How to help your anxious dog

anxious dog, how to help an anxious dog
nervous dog
how to help your nervous dog
anxious dog
how to help your anxious dog
What can you do to help your anxious dog?

An anxious dog is not a happy dog. Do you know how to recognize that your dog is scared, nervous, or anxious? Maybe you know how to recognize it, but what do you do to help your pup?

Do you have an anxious dog?

Usually, he or she is happy go lucky, relaxed and ready to have fun. But then something happens that transforms them into a dog that you might not recognize. Is your usually relaxed dog

  • pacing
  • drooling excessively
  • wide eyed
  • trying to hide
  • tucking the tail
  • trembling

If you see these or other uncharacteristic behaviors, your dog might be anxious or afraid. It’s a good thing to be aware of. Knowing is the first step in helping them feel better.

Why is my dog acting this way?

Sometimes events happen that turn your loveable mutt into an anxious dog. Have you ever noticed that when a thunderstorm hits, your dog runs for the basement? My dog, Sera, does that. She can hear it long before I’m aware of it. Possibly, you see these behaviors when you go to the vet’s office? That’s definitely a place that most dogs are less than fond of. Then there are the fireworks that so often show up this time of year. All those loud noises hurt the ears and provoke anxiety too.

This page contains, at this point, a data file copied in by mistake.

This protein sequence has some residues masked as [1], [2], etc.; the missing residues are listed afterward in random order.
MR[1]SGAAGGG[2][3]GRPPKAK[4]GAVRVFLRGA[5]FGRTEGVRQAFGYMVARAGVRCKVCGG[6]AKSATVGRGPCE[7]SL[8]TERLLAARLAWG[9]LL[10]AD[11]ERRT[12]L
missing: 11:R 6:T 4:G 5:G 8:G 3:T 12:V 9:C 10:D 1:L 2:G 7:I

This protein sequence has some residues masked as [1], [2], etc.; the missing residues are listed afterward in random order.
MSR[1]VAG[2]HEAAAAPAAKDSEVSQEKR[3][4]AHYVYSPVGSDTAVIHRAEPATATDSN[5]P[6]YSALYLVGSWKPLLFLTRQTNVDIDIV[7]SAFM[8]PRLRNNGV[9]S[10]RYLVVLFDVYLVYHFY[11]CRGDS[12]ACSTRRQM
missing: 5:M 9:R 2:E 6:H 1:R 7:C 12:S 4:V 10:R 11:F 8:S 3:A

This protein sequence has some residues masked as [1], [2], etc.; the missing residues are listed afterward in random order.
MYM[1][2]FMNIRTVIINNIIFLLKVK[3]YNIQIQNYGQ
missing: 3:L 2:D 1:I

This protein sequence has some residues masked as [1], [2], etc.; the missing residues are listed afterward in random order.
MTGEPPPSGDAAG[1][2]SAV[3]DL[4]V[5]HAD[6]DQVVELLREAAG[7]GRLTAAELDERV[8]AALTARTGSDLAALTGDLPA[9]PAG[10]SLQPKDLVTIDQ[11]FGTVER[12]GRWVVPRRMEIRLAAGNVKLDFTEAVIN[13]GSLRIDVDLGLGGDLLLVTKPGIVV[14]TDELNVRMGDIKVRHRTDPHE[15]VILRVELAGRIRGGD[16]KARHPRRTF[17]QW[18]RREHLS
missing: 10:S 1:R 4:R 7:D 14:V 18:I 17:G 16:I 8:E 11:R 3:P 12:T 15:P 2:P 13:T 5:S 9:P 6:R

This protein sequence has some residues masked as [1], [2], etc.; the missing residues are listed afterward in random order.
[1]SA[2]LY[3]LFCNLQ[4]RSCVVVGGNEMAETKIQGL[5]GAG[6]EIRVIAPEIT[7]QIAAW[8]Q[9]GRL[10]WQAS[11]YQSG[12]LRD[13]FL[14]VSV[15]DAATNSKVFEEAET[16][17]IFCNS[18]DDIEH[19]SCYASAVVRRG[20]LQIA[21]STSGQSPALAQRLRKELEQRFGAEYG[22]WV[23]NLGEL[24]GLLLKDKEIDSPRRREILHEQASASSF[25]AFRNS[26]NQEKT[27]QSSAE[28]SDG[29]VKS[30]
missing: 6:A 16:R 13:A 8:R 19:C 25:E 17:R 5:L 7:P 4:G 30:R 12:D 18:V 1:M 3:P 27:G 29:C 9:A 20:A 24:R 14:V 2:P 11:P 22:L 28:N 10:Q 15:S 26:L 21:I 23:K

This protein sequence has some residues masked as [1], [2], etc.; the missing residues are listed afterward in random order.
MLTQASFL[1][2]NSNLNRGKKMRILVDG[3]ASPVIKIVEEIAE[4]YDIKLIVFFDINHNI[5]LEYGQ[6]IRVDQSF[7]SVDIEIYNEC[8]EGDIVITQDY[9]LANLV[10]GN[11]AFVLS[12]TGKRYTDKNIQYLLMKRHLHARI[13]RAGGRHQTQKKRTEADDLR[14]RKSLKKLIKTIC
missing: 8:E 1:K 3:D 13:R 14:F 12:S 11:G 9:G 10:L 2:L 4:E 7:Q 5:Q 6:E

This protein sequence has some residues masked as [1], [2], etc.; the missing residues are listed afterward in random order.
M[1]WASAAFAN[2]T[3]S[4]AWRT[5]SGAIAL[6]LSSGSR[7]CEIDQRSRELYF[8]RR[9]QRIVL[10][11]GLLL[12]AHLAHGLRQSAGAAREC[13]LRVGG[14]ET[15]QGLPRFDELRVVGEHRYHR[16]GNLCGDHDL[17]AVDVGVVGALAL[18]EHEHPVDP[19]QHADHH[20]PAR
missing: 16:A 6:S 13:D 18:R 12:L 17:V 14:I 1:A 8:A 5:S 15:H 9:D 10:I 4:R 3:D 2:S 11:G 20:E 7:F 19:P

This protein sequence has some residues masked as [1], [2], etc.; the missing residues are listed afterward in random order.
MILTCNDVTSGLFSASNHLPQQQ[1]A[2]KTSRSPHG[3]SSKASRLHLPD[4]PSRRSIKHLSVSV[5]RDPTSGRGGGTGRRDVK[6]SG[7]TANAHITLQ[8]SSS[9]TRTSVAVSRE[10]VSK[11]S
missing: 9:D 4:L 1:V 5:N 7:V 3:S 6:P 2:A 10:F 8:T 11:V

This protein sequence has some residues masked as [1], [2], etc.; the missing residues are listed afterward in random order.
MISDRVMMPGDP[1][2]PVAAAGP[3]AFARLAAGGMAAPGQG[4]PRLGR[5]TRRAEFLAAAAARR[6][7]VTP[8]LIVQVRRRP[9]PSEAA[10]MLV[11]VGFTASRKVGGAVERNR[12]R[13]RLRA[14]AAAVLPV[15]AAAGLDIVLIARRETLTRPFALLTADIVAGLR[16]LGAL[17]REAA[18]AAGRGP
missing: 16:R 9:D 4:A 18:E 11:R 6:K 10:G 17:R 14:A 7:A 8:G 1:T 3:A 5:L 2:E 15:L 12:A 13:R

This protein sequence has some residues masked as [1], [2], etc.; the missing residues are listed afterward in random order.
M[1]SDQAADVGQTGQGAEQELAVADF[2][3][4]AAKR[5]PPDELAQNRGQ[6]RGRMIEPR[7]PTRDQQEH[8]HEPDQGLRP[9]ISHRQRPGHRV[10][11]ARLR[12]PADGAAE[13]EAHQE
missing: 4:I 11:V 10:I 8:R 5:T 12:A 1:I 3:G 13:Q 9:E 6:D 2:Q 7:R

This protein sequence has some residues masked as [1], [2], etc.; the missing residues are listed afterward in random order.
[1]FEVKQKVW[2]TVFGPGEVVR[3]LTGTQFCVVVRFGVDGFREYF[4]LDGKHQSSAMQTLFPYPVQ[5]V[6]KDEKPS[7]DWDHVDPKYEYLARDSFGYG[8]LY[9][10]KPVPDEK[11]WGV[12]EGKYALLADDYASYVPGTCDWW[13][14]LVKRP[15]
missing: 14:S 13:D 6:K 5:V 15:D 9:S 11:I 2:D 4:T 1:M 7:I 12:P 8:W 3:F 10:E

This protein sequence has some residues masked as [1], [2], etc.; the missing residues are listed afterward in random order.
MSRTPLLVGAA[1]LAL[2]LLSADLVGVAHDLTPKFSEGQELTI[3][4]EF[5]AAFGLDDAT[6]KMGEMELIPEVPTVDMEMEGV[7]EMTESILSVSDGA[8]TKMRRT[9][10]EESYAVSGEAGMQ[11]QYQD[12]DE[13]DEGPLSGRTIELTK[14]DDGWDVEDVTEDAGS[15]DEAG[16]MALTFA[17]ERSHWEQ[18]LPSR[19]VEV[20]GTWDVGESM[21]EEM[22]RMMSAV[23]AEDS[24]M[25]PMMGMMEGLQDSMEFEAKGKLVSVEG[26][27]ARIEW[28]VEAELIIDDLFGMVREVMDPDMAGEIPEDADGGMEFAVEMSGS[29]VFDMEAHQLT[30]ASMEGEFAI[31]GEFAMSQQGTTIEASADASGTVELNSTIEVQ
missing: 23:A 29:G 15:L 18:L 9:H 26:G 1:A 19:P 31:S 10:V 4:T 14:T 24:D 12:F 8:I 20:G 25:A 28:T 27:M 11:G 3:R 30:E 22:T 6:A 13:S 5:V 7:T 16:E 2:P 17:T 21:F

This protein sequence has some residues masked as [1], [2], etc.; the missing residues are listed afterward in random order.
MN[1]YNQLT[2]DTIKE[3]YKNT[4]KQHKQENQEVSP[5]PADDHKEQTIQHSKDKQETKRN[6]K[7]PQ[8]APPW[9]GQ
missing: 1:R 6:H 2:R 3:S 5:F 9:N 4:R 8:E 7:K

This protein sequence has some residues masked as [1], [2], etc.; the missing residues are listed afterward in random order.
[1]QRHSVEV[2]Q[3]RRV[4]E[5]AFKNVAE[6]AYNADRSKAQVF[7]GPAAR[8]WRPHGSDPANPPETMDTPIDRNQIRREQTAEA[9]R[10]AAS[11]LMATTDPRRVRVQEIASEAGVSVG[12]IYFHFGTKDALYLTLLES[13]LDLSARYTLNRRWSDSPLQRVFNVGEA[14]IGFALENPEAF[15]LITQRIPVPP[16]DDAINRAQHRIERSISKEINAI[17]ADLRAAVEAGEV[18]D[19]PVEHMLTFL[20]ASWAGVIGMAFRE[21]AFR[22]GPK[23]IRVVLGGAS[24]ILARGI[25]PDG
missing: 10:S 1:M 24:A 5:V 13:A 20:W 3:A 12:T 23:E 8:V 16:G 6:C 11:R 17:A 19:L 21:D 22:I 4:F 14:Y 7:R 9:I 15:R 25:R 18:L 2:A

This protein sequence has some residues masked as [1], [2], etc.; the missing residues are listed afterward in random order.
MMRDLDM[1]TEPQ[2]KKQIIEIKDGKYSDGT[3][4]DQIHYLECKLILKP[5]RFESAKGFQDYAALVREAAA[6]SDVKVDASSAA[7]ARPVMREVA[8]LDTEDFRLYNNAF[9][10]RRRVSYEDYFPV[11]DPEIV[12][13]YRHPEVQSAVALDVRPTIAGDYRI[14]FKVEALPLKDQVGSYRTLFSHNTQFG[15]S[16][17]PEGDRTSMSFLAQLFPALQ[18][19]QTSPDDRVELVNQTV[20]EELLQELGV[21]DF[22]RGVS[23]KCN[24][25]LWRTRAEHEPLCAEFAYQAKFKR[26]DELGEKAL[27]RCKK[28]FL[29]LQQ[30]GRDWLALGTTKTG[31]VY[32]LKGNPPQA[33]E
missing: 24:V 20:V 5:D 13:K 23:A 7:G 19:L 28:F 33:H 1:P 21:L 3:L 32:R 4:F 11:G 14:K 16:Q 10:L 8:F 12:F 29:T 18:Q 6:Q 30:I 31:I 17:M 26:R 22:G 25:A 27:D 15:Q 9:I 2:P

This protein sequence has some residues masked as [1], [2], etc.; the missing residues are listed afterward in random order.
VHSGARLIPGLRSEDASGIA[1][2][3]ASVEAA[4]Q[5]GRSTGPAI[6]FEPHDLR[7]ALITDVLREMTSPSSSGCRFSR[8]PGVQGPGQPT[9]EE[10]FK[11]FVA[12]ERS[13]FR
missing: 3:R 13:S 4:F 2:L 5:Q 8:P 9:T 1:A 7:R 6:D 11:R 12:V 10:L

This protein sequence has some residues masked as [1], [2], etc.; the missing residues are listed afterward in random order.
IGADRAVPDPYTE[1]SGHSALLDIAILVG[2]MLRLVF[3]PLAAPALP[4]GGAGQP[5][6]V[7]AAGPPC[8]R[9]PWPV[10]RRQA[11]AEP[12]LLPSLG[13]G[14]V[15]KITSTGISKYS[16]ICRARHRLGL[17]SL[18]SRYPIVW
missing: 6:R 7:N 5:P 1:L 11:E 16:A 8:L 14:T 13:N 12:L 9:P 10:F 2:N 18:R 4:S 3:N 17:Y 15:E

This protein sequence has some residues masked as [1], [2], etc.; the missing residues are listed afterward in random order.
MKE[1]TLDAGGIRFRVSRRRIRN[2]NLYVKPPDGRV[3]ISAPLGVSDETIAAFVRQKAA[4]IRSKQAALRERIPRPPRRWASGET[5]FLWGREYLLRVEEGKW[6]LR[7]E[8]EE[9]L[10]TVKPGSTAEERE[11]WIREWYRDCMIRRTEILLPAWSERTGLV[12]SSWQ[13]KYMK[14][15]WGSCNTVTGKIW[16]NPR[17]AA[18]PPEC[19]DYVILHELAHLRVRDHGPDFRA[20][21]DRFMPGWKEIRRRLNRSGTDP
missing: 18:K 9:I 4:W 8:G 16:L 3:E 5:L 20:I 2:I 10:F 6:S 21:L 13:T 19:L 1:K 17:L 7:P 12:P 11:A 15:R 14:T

These situations and many more can cause your dog some discomfort. You might not be able to prevent the situations, but you can learn when to anticipate that your dog will have a problem and help prepare them to deal with it.

How can you help your dog to tolerate these anxiety-producing events?

There are several steps you can take in order to be prepared. You may not be able to get rid of the fear completely, but anything you can do to minimize the anxiety will help.